Her gaze transferred to Lord Tindon, who blanched perceptibly. “Where did you find your friend, Tindon? I have not heard of the surname Blysdale, and I confess to great curiosity as to his antecedents.”
Tindon opened his mouth, shut it again, and then said haltingly, “School, my lady. Oxford. Merton College. That’s where I found him—where we met.”
Her eyebrow quirked up infinitesimally as she returned her gaze to Blysdale and appraised him anew. “Oxford? Very proper. But he cannot have been born there.”
“Certainly not, my lady,” said Blysdale, with a benign smile. “Merely my connection with this tongue-tied fellow. My people are from Essex.”
Something flashed in her eyes and she said, pointedly turning away from him to his lordship, “Your friend is impertinent, Tindon. You may wish to inform him that to force an introduction is ill-mannered, and will not serve him well. My mother is beckoning. You will pardon me.”
Rising majestically from her seat, Lady Athena brushed past Mr. Blysdale, leaving a sputtering Lord Tindon and an apologetic Miss Marshall in her wake.
“Pray do not heed her, Mr. Blysdale,” begged Miss Marshall, looking regretful. “She is merely overwrought.”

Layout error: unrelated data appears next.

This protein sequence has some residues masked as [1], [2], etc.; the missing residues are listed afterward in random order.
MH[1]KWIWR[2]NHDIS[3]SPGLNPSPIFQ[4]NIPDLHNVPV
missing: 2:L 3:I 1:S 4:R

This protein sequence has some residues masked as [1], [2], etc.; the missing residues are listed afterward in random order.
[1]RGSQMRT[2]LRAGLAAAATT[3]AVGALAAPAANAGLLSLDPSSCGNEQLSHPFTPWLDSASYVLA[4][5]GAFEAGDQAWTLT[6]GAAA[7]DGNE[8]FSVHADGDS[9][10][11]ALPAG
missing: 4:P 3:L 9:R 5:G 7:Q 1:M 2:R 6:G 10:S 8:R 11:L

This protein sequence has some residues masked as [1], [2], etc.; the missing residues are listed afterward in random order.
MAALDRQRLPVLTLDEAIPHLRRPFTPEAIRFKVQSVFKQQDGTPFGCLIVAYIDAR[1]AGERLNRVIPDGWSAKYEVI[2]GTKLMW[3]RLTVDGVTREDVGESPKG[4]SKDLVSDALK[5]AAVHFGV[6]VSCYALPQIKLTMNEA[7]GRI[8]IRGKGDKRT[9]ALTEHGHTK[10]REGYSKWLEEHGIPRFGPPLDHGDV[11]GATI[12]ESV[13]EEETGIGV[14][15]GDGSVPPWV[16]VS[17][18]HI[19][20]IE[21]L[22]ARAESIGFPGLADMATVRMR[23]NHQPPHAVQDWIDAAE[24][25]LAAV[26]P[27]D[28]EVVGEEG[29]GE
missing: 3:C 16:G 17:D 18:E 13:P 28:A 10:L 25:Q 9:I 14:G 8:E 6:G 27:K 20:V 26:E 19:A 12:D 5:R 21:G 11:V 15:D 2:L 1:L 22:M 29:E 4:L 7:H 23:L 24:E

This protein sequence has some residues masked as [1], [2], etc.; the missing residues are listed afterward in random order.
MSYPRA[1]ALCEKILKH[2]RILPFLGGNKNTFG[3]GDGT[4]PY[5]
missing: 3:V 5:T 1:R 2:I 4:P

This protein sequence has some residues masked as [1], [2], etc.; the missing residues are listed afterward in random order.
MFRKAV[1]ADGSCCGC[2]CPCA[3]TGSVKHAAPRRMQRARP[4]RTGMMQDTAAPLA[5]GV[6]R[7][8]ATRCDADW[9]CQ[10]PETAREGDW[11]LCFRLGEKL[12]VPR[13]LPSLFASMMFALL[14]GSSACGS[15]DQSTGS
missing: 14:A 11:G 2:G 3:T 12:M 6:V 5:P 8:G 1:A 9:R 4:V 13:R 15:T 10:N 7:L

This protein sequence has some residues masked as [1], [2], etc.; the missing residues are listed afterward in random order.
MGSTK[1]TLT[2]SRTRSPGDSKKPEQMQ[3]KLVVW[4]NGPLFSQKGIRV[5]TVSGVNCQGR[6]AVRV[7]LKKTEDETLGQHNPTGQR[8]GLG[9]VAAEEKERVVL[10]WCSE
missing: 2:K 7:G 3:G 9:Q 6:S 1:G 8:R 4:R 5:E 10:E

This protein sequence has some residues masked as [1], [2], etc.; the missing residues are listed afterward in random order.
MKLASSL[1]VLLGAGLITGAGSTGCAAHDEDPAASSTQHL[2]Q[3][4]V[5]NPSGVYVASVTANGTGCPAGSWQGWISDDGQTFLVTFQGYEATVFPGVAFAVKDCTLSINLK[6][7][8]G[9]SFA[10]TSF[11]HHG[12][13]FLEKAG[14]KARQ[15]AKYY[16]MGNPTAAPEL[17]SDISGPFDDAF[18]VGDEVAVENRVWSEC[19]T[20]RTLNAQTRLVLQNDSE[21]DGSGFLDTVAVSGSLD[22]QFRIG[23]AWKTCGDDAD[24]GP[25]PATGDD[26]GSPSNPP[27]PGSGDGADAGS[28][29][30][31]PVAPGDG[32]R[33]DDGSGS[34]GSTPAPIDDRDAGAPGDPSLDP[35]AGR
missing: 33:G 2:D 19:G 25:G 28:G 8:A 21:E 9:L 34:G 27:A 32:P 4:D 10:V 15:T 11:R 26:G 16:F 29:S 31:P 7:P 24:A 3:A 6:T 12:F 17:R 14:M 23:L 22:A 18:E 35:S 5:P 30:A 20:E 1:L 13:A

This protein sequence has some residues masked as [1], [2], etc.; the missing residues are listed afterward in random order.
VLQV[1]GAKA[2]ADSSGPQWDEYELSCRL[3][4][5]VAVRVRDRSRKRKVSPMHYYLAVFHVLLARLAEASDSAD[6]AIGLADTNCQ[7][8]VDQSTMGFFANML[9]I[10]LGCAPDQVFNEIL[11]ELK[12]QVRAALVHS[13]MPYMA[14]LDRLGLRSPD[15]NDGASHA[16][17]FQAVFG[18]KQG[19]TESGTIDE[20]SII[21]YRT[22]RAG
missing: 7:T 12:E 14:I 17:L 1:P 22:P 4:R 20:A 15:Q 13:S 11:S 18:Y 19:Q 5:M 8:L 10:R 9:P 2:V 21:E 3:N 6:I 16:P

“If that’s so, she’s been overwrought the whole of her life,” muttered Tindon, seizing another glass of champagne from a passing footman.
Miss Marshall was obliged to stifle a giggle. “Shame on you, Tindon. She has her moments, to be sure, but you must comprehend that just now she is laboring under the weight of a misunderstanding.” With a nod of her head, she indicated the other young lady who was still gazing stormily out the window. “It will soon blow over, and then Athena will be herself again.”
“All the more reason to avoid her, I tell you,” said Tindon, tugging at Blysdale’s arm to drag his attention away from the departing Lady Athena. “She’s hot at hand, my boy. Above your touch as well! Leave off and come away!”
Mr. Blysdale’s gaze flicked back toward where Lady Athena now stood with her mother, his expression far from offended. In fact, she fascinated him all the more from having snubbed him.
Turning at last to his friend, he smiled sweetly. “Your solicitude does you credit, Tindon. I shall take it under consideration, depend upon it, but now, I must take my leave of you. Miss Marshall, Miss Slougham, it has been my pleasure to make your acquaintance.”
Bowing to the ladies, Mr. Blysdale turned and walked placidly to Lady Dewsbury, spoke a few words of thanks and parting, and was gone.